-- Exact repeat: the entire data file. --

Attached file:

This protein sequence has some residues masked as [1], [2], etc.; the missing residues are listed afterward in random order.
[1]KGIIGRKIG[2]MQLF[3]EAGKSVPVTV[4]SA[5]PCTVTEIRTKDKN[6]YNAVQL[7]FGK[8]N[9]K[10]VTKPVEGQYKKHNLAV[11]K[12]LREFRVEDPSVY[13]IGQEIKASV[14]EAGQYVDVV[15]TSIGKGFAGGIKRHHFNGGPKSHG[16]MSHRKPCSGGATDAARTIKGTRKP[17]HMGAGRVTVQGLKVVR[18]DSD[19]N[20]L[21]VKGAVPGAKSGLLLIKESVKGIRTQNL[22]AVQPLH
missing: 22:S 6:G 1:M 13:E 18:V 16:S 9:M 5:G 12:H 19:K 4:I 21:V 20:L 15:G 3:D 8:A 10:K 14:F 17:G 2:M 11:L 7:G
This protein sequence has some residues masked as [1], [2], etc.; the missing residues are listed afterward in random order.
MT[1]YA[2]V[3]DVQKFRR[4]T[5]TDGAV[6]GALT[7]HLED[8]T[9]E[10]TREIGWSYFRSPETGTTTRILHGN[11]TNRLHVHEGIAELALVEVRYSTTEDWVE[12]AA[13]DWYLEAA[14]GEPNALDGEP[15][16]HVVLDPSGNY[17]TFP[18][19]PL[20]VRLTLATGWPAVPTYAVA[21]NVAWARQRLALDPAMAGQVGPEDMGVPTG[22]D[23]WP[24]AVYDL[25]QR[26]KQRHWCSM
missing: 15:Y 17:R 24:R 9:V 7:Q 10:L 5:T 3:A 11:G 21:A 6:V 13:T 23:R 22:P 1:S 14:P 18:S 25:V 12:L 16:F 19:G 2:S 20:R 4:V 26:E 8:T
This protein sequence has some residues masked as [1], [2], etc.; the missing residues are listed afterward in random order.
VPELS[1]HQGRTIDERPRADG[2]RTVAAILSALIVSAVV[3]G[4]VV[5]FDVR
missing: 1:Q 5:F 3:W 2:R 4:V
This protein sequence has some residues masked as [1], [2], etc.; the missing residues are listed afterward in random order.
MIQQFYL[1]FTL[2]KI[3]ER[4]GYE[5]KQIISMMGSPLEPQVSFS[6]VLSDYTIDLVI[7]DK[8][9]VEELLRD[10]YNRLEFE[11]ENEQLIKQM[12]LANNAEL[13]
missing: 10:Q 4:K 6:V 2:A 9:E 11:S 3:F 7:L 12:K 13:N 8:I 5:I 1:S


This protein sequence has some residues masked as [1], [2], etc.; the missing residues are listed afterward in random order.
[1]KGIIGRKIG[2]MQLF[3]EAGKSVPVTV[4]SA[5]PCTVTEIRTKDKN[6]YNAVQL[7]FGK[8]N[9]K[10]VTKPVEGQYKKHNLAV[11]K[12]LREFRVEDPSVY[13]IGQEIKASV[14]EAGQYVDVV[15]TSIGKGFAGGIKRHHFNGGPKSHG[16]MSHRKPCSGGATDAARTIKGTRKP[17]HMGAGRVTVQGLKVVR[18]DSD[19]N[20]L[21]VKGAVPGAKSGLLLIKESVKGIRTQNL[22]AVQPLH
missing: 22:S 6:G 1:M 13:E 18:V 16:S 9:M 5:G 12:H 19:K 4:I 21:V 20:L 15:G 3:D 8:A 10:K 14:F 17:G 2:M 11:L 7:G
This protein sequence has some residues masked as [1], [2], etc.; the missing residues are listed afterward in random order.
MT[1]YA[2]V[3]DVQKFRR[4]T[5]TDGAV[6]GALT[7]HLED[8]T[9]E[10]TREIGWSYFRSPETGTTTRILHGN[11]TNRLHVHEGIAELALVEVRYSTTEDWVE[12]AA[13]DWYLEAA[14]GEPNALDGEP[15][16]HVVLDPSGNY[17]TFP[18][19]PL[20]VRLTLATGWPAVPTYAVA[21]NVAWARQRLALDPAMAGQVGPEDMGVPTG[22]D[23]WP[24]AVYDL[25]QR[26]KQRHWCSM
missing: 15:Y 17:R 24:R 9:V 7:Q 10:L 5:T 3:A 11:G 21:A 6:V 13:T 23:R 22:P 1:S 14:P 18:S 25:V 12:L 16:F 19:G 2:S 20:R 4:V 26:E 8:T
This protein sequence has some residues masked as [1], [2], etc.; the missing residues are listed afterward in random order.
VPELS[1]HQGRTIDERPRADG[2]RTVAAILSALIVSAVV[3]G[4]VV[5]FDVR
missing: 1:Q 5:F 3:W 2:R 4:V
This protein sequence has some residues masked as [1], [2], etc.; the missing residues are listed afterward in random order.
MIQQFYL[1]FTL[2]KI[3]ER[4]GYE[5]KQIISMMGSPLEPQVSFS[6]VLSDYTIDLVI[7]DK[8][9]VEELLRD[10]YNRLEFE[11]ENEQLIKQM[12]LANNAEL[13]
missing: 10:Q 4:K 6:V 2:A 9:E 11:S 3:F 7:L 12:K 13:N 8:I 5:I 1:S